Faludi's concluding fifth hypothesis is that instead of trying to fit social expectations of what it means to be a man, it is more gratifying (for a man) to seek to be useful to a community of men and women and to seek one's bliss, and that this is also the task of women that feminists have been pointing out for a long time.

Why is being an image so bad? It is because the image is two dimensional, it has no depth, and it does not come from a place of creativity and goodness. It comes from trying to make money or manipulation. It does not contribute to real wealth, but only fictitious money. It is not concerned with what is really happening to produce basic needs, if it hurts other creatures or people, it is selfish. Imaging might be something that happens naturally in conscious systems, but this culture has carried it to hellish extremes.

Sunday, July 4, 2010

mathematics of speciation

In standard evolutionary theory, every species is trying to optimize its fitness function, within a certain environment. But in reality, most of the environment is determined biotically by other species. Let's assume that for simplicity, for now. The situation is each species is trying to optimize its multivariate fitness function, where it only has control over a few variables (geographic location, DNA, etc) and the other species control the rest of the variables (food availability, CO2 concentration, predation, etc). It seems to me that there is only one fitness function since when two species diverge they have the same fitness function and so there is no reason to speculate more than one function with different domains. But one can consider a function of only the variables under a particular species' control, call it the reduced fitness function. These functions can be different for each species, and they are time dependent. The definition of a species is a domain around a local maximum of the reduced fitness function, separated from other maxima by mountain passes. This avoids all the problems encountered when one defines species only by reproductive isolation.Speciation can occur in two different ways.

In the first, there is a temporary reduction in fitness as an emergent species goes downhill for a while, through a mountainpass to another peak.

In the second, two populations which have the same value of the fitness function but are separated a bit by one or a few of the control variables have their reduced fitness function change in different ways due to other species attempted optimization of their reduced fitness function. They both go uphill at all times, with no need to reduce their fitness, unlike in the first case.

It would be neat to come up with actual numerical examples of how this could happen. Perhaps there are topological constraints making certain things impossible. Perhaps it is necessary to introduce an abiotic element (meteors, solar flares, etc) in order for the second situation to be possible.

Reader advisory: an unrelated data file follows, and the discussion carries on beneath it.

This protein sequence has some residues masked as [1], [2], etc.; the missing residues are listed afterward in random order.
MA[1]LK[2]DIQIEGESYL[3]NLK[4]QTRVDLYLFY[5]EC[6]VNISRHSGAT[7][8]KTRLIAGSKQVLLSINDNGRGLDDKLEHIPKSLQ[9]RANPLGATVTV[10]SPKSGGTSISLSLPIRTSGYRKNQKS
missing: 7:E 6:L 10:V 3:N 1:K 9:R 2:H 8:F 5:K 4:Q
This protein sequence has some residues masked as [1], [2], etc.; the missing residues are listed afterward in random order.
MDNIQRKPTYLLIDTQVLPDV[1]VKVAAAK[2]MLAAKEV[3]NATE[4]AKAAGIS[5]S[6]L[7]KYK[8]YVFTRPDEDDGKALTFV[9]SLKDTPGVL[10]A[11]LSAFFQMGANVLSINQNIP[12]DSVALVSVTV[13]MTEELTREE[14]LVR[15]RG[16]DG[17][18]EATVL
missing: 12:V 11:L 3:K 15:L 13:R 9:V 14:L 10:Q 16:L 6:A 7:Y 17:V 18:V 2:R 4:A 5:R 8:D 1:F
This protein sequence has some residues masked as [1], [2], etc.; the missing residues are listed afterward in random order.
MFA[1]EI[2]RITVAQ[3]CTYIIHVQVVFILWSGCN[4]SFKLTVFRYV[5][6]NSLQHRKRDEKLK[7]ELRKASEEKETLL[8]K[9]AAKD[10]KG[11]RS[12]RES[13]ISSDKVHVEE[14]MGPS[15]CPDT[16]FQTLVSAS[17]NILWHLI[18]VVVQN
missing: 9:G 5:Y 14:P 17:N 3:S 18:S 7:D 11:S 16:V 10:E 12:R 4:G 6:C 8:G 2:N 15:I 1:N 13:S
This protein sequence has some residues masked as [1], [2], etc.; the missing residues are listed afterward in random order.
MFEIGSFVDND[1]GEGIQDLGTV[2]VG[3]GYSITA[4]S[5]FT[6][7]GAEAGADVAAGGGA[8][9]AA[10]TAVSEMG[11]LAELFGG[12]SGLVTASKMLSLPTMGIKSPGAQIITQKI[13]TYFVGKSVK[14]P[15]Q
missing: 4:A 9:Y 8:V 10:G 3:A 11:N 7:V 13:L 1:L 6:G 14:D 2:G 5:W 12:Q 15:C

Monday, May 17, 2010

Does happiness come from within?

In keeping with the last topic, I will talk about a different kind of foundation. The psychologist Abraham Maslow thought that happiness can't be achieved unless a hierarchy of needs are met(physical needs are the foundation, then psychological needs of various levels). The psychologist Victor Frankl, on the other hand thought that people can choose to be happy even if other more basic needs are not satisfied, as was often the case in concentration camps (basic needs not being satisfied). If one believes Maslow, then one is compelled to improve the physical, ecological and social conditions of the world, as happiness, one's own and others' depends on these external conditions. If one believes Frankl, then one may want to improve the world, but because it makes one's own life more meaningful, not because it will make anyone happier. I think they are both right. Frankl is right because we humans are adaptable and have some choice with regards to our states of consciousness. Maslow is right because certain conditions are more conducive to happiness, though it isn't a deterministic system. There is always a choice to be happy or not, even under stressful circumstances. If there is a choice, then sometimes it may be better (in a sense which we yet have to define) to choose unhappiness. It depends what one is trying to optimize. If one is trying to optimize one's happiness, then of course it is tautologically best to choose to be happy. If one is trying to optimize the world's happiness, or any other parameters, then sometimes it makes sense to choose to be unhappy.

Is happiness or communion internally generated? What does internally mean? We are living in a world, we are part of a system. Our neural system can generate experience, but we live in a culture and in a physical environment and we are constantly influenced by it. People who think they could choose to be happy or loving no matter what, usually break down when they encounter a life-threatening situation.

Franklites can choose their worldview in order to hide from things that would make most humans upset. I bet there are more Franklites than Maslowites in places where basic needs are met, such as middle class cultures across the world. Franklites might be happier in such places- they might have a selective advantage in a memetic pool--people might spread memes from happy, confident people more than from gloomy, self-doubting people. They might also have a selective advantage in places where basic needs are not met, such as a concentration camp, Frankl's original example. It is thus surprising that they haven't taken over the human population. Maybe this is because the human species as a whole is dependent on Maslowites to improve the human condition. Maslowites are altruistic.